Companion of the Order of Australia (2019)

3 December 2007 — 24 June 2010 2 years, 204 days
27 June 2013 — 18 September 2013 83 days

Kevin Rudd became Australia's 26th prime minister when the Labor Party won office, replacing the Liberal-National Party government led by John Howard. He lost the party leadership and the prime ministership to Julia Gillard in 2010, but became prime minister again after winning a leadership ballot in June 2013.


21 September 1957
Nambour, Queensland


Thérèse Rein


Australian Labor Party

Photo: Fairfax

3 December 2007 — 24 June 2010 2 years, 204 days
27 June 2013 — 18 September 2013 83 days


Kevin Rudd attained the leadership of his party, and the prime ministership, without deep factional and personal support within the Labor Party. He came to prominence due to his passion for policy, willingness to engage in politics at both a strategic and tactical level and ability to engage with the public using a range of measures and methods.

Kevin Rudd smiles at the camera while putting tomato sauce on a sausage at a sausage sizzle.

Photo: Annette Dew/Newspix

Having grown up in a rural area of Queensland, Kevin Rudd joined the Labor Party at the age of 15. After the death of his father, his family experienced significant hardship and this early experience contributed to a personal commitment to social justice. At school he was a strong debater, and began reading Hansard in his spare time.

He pursued his interest in Chinese language and history at university, and became a diplomat with postings to China and Sweden. Elected to parliament in 1998 for the seat of Griffith, he soon became the Shadow Minister for Foreign Affairs and then, in 2006, Opposition Leader. He defeated the long-serving Howard Government in December 2007.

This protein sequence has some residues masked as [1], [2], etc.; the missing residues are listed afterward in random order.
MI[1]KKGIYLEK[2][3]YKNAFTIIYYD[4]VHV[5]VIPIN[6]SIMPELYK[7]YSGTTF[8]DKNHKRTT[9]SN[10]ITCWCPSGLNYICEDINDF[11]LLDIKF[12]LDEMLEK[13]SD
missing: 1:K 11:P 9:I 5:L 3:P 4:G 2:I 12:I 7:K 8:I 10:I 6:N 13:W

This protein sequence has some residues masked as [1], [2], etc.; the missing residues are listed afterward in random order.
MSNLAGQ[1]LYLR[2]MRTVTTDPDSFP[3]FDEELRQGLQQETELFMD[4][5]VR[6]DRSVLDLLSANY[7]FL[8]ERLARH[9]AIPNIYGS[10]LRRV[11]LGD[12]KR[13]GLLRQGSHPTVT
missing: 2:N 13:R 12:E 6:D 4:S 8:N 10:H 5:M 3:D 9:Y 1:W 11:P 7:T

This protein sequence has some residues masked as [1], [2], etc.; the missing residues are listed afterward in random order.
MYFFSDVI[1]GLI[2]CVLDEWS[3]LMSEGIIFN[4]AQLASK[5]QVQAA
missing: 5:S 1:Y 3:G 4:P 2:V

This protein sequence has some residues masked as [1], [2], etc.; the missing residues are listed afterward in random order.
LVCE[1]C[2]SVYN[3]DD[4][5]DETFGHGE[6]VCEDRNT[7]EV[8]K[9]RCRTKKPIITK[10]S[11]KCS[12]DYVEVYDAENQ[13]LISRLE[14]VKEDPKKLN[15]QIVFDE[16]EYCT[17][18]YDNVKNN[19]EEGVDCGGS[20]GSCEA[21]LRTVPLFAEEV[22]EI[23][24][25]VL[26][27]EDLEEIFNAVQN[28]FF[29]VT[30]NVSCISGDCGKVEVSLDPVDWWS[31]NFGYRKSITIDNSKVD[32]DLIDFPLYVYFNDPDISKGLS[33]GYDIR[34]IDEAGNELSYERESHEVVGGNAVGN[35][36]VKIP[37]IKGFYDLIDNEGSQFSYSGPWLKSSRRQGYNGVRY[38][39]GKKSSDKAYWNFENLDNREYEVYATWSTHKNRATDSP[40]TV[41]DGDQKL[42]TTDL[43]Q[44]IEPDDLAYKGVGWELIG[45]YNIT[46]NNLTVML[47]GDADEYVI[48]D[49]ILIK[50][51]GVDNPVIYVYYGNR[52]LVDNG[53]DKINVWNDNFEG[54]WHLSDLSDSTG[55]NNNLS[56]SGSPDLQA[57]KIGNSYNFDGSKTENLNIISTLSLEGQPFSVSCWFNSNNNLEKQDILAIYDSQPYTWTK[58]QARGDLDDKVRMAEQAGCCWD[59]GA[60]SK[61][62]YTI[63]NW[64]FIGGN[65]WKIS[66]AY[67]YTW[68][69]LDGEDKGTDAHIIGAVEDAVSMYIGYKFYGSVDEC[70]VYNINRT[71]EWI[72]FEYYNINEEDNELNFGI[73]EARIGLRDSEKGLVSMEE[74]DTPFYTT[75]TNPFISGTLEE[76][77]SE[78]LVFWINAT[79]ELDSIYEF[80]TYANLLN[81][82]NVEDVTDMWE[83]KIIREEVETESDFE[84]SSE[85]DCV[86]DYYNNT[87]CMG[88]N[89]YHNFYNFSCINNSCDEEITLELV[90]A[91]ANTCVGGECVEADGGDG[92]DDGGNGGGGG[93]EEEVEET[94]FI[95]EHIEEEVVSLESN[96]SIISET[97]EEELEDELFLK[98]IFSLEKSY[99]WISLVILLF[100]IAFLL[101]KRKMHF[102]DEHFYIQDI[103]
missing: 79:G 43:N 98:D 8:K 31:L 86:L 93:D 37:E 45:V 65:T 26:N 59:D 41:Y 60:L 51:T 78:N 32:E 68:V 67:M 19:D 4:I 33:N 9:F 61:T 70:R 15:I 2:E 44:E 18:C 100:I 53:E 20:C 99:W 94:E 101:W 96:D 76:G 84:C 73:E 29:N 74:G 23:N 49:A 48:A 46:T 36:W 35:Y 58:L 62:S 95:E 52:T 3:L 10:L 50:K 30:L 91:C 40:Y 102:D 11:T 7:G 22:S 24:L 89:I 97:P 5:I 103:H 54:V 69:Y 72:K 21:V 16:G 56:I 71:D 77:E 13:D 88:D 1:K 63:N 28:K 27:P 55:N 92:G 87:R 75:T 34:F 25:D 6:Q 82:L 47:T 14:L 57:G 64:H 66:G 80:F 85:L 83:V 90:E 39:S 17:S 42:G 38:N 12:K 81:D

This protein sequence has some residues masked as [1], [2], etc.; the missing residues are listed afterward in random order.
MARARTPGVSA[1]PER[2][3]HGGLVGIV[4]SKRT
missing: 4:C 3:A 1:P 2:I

He initially enjoyed very strong support as prime minister, but this declined to the point where he was replaced as leader in June 2010. After a second brief term as prime minister in 2013 he retired from parliament following the September election defeat. 


360° VIEW


The first Rudd government entered the House of Representatives with a comfortable majority, achieving the largest election swing since 1983 and winning 23 seats from the Coalition. In the Senate, the Coalition kept a majority, and the Rudd government relied on negotiations with the Greens, Family First and independent senators to pass legislation.

The first six months of the Rudd government were punctuated with important symbolic moments, including the ratification of the Kyoto Protocol, the Apology to the Stolen Generations and the Australia 2020 Summit.

During this time, Rudd enjoyed a very high level of personal approval with the electorate, which was further bolstered by the positive response to his leadership during the Global Financial Crisis. His government began to struggle after proposing a controversial mining tax, changing their approach to climate change policy and as the consequences of rapid policymaking and implementation, including a problematic home insulation program, began to bite.

The second Rudd government took over control of the minority government of the Gillard years. After coming to power in June, Rudd had just over five weeks to make a few changes before the parliament was dissolved and campaigning began for the September election. 

Rudd community cabinet

Photo: Glenn Campbell/Fairfax

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